Since then, however, it seems to have come to mean that any human being can read the bible by itself and correctly interpret and apply it. And that’s the big lie. Not only is it a lie, it seems to me that everyone knows it is a lie. Why else all the books and study bibles and lectures and programs all explaining to people how to “correctly” interpret scripture? You have only to look at the landscape to see that this lie is well on its way toward producing a “church” for every individual believer. We may already be there even if some of us do still gather together.
    That is inevitable. If you teach that every individual can read and interpret scripture in complete isolation from history (what the words might have actually meant to the one writing and those to whom it was written) and the tradition of interpretation within the church, then you have elevated every interpretation to the same level. Nobody actually believes that to be true, but it is what that particular formulation actually teaches. (Scot, I’ve heard you articulate your understanding of “sola scriptura” before and I know that’s not what you believe.)
    Thus the NPP does privilege history over any particular system of interpretation. If the text meant something when it was written, then that is what it still means. And if that contradicts a particular system of theology, then so be it.
    Remember, many of the great heresies of the church were propogated by arguments solely from scripture against the traditional interpretation. Arius was a very sola scriptura sort of guy. And a very charismatic and persuasive one. It is possible that, heading into that council, the majority of the bishops agreed with him. By the end, few did. And the arguments and fights (even St. Nick punching Arius) largely involved how the church had understood scripture based on the teaching of the apostles.
    I think most people completely misunderstand what big ‘T’ Tradition means in the RCC and Orthodox Church. There are differences in both, not least the RCC belief in the infallibility of the Pope and the ability to add to Tradition. But both do share the belief that “Tradition” consists of the oral teachings of the apostles which the written scripture itself references. The Orthodox might say that Holy Tradition is Scripture rightly interpreted.
    The NPP brings historical context back into the picture. And that’s critical since Christianity makes historical claims.

  • With respect to the Augustinian tradition (if such a caricature may be drawn), there is a paper on “Original Sin” by George Murphy which is posted by the American Scientific Affiliation at
    This paper (page 3) has some discussion on Augustinian and later protestant thoughts on anthropology. The paper also looks at the concept of Sin origins and links to atonement/ incarnation in light of a Darwinian anthropology.
    I’d like to see more exegesis in this area, to determine what compatibility or disagreement might exist between what Murphy is suggesting and what the “NAP” has to offer, particularly in regard to the sin/ salvation question.

  • “NAP” should have been “NP”, in my last post.

  • Becky,
    I don’t know for certain, but I’m pretty sure that the word “wretch” in Amazing Grace didn’t imply “scum”. When someone from that time called someone a “poor wretch”, it was an expression of pity. A wretch is a pitiful person caught in great misfortune.

  • Nick Mackison

    Scot, I’ve been on holiday, so forgive me for coming in late on this one. I have a question about NTW’s soteriology. How does he view salvation in the OT?
    I’ve been picking at his “Climax of the Covenant” and I think he’s saying that in the OT, the keeping of the law was how the people of God were marked out in the OT. What I can’t get my head around is that if the Torah could never give life, and God told Israel “you shall live by these commands” how does NTW reconcile these two aspects without becoming a Lutheran?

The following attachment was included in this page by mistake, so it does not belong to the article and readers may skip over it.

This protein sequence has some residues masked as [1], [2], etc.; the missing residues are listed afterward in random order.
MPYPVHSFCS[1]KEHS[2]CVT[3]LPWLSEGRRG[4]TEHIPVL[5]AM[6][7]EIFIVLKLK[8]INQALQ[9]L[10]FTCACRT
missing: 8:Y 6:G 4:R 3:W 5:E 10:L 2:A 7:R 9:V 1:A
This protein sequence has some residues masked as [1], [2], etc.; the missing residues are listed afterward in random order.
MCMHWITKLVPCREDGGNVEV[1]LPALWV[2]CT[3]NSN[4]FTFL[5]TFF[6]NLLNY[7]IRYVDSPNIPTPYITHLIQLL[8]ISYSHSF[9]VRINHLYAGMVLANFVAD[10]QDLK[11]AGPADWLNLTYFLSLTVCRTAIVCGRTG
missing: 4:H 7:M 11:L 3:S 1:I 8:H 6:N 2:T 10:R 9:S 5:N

In NTW’s scheme, was salvation always by faith, or was the law the OT means? Thanks in advance for any help on this.

  • Nick,
    I try not to speak for Tom on questions like this.

  • Recent Discussion on the New Perspective on Paul at PastorBlog

    […] New Perspective 5 […]

  • Jacob

    I’m intrigued by how this topic echoes discussions I’ve had with strictly Reformed Christians, resulting in eventual agreement that salvation has always been “by grace through faith”.
    Although I’m inclined toward Reformed soteriology, the Reformed accusation that all Dispensationalism intrinsically teaches two means of salvation got me (one sympathetic toward the Dispensational distinctive between Israel and the Church) defensive. The issue became my denial that the OT saints needed to explicitly trust in Christ for salvation. My suggestion was that they trusted in the promise & provision of God, and that that was saving faith, with the object of promise & provision being made clear in the person of Christ.
    The echo of NPP was the fact that we agreed that OT saints were never justified by keeping the law, and that justification has always been “by grace through faith”. It was Moody that drove from me the Roman Catholic teaching that justification in Judaism was through keeping the law.

  • peregrinatio » O du lieber Augustin…

    […] Wer bisher noch nicht Scot McKnights Besprechung der “New Perspective on Paul” (kurz: “NPP”, wesentliche Beiträge dazu kamen von Sanders, J. Dunn, N.T. Wright) gelesen hat, sollte nun bei Folge 5 spätestens einsteigen. Hier geht es um die Frage der Sündhaftigkeit des Menschen, wo sich die NPP gegen die Paulusinterpretation der Reformatoren abgrenzt, die Judentum und (Semi-) Pelagianismus verwechseln und in der Sünden- und Gnadenlehre auf Augustinus zurückgreifen. Ihr Hauptgegner ist die “Werkgerechtigkeit”. Wenn der Text kürzer wäre, hätte ich ihn hier übersetzt (oder hat jemand Zeit und Lust…?). […]

  • With Scot’s blessing, the five-part series on NPP is offered at Vanguard Church as a pdf file.
    Download it here: Understanding the New Perspective on Paul by Scot McKnight

  • peregrinatio » Emergente Zankäpfel

    […] Seit ich gestern so parallel die Diskussion über Emerging Church las, die Sebastian Heck (einige kannten ihn noch nicht bisher…) bei DoSi noch mal richtig angeheizt hatte und parallel die schon erwähnte Kritik an der augustinisch-reformatorischen Paulusinterpretation, frage ich mich, ob mit dem Abschied vom modernen Denken (im Sinne einer radikaleren “Aufklärung über die Aufklärung”) hier nicht auch ein Bewusstsein wächst, dass auch das neuzeitlich-reformatorische Paradigma zu eng geworden ist und erweitert und erneuert werden muss; und zwar aus sich selbst heraus durch den Bezug auf die Schrift, aber auch im Dialog mit anderen christlichen Traditionen, vor allem der ostkirchlichen Soteriologie; auf die spielt McKnight an mit dem für ihn zentralen Begriff des “eikon”, also der Gottebenbildlichkeit des Menschen (und für meinen Geschmack müssten die Diskussionen über die Gestalt von Kirche der Frage nach dem Wesen des Evangeliums nachgeordnet sein). […]